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Chp 2: Economic Activity
Terms in this set (23)
Three main causes of inflation
Alternating periods of economic expansion and economic recession
Business cycle graph
A recession is when the economy declines significantly for at least six months. That means there's a drop in the following five economic indicators: real GDP, income, employment, manufacturing, and retail sales. People often say a recession is when the GDP growth rate is negative for two consecutive quarters or more.
A depression is a severe and prolonged downturn in economic activity. In economics, a depression is commonly defined as an extreme recession that lasts two or more years. A depression is characterized by economic factors such as substantial increases in unemployment, a drop in available credit, diminishing output, bankruptcies and sovereign debt defaults, reduced trade and commerce, and sustained volatility in currency values. In times of depression, consumer confidence and investments decrease, causing the economy to shut down.
Prosperity in the business cycle which most people who want to work are working; businesses are producing goods and services at its maximum limit. GDP is growing; people have confidence sell and buying. Prosperity does not go on forever. Also known as the peak; the economic factors, such as production, profit, sales, and employment, are higher, but do not increase further. In peak phase, there is a gradual decrease in the demand of various products due to increase in the prices of input.
A rise in business activity after a recession or depression; unemployment begins to decrease, demands for goods and services increase and GDP begins to rise again, people gain employment, consumers regain confidence about their futures and begin buying again.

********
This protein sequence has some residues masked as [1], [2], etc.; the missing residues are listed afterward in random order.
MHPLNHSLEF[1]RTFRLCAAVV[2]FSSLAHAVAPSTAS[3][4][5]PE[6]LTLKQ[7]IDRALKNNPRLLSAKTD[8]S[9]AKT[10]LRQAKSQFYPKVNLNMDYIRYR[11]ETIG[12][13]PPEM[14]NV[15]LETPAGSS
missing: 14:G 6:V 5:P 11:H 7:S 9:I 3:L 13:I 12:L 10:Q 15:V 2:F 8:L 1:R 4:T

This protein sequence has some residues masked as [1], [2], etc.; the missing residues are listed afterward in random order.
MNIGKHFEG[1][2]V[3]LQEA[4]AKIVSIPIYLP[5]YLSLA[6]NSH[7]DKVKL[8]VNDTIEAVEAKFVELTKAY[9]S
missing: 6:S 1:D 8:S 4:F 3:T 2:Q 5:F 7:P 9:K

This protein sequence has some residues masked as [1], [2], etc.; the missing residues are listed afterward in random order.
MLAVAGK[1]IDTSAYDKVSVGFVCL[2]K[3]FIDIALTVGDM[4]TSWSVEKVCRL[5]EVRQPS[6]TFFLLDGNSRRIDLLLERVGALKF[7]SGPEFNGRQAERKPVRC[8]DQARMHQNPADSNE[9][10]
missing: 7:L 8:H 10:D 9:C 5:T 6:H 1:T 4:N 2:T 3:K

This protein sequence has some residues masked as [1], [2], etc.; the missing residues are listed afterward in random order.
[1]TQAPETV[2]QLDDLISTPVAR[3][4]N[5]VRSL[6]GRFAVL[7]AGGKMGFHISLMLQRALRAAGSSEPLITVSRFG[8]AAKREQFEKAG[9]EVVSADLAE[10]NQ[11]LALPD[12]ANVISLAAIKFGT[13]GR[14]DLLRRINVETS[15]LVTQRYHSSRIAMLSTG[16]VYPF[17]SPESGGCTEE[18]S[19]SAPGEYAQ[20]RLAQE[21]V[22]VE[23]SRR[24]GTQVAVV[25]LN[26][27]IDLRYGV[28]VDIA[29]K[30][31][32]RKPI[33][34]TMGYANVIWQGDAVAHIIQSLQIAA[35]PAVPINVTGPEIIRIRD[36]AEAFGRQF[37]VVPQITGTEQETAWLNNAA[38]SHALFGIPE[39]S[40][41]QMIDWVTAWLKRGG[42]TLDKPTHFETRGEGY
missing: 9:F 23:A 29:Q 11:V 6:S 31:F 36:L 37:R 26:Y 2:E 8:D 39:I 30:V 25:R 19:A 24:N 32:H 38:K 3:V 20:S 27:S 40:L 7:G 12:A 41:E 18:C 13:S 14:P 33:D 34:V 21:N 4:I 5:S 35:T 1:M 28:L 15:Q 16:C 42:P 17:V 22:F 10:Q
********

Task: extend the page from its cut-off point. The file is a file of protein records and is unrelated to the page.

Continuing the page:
Gross Domestic Product- the total market value of all final goods and services produced annually in an economy
Per capita output formula
GDP /divide by Populaiton
Components of GDP
Exports - Imports
employment and productivity
Measures the number of people who have a job as a percentage of the working age (16 and over) population.
Measures the number of people who are able, willing, and looking for work but unable to find a job.
The production output in relation to a unit of input, such as a worker; improvements in capital resources, worker training, management that results in more output per worker.
The money your earn and spend in a home.
Salaries and wages as well as investment income and government payments to individuals
the sales of durable and nondurable goods bought by consumers
Main items of retail sales
automobiles, building materials, furniture, gasoline, clothing..... services from restaurants, department stores, food and drug stores.
a general increase in prices and fall in the purchasing value of money.
a decrease in the general level of prices
a number that compares prices in one year with some earlier base year
The cost of borrowing money
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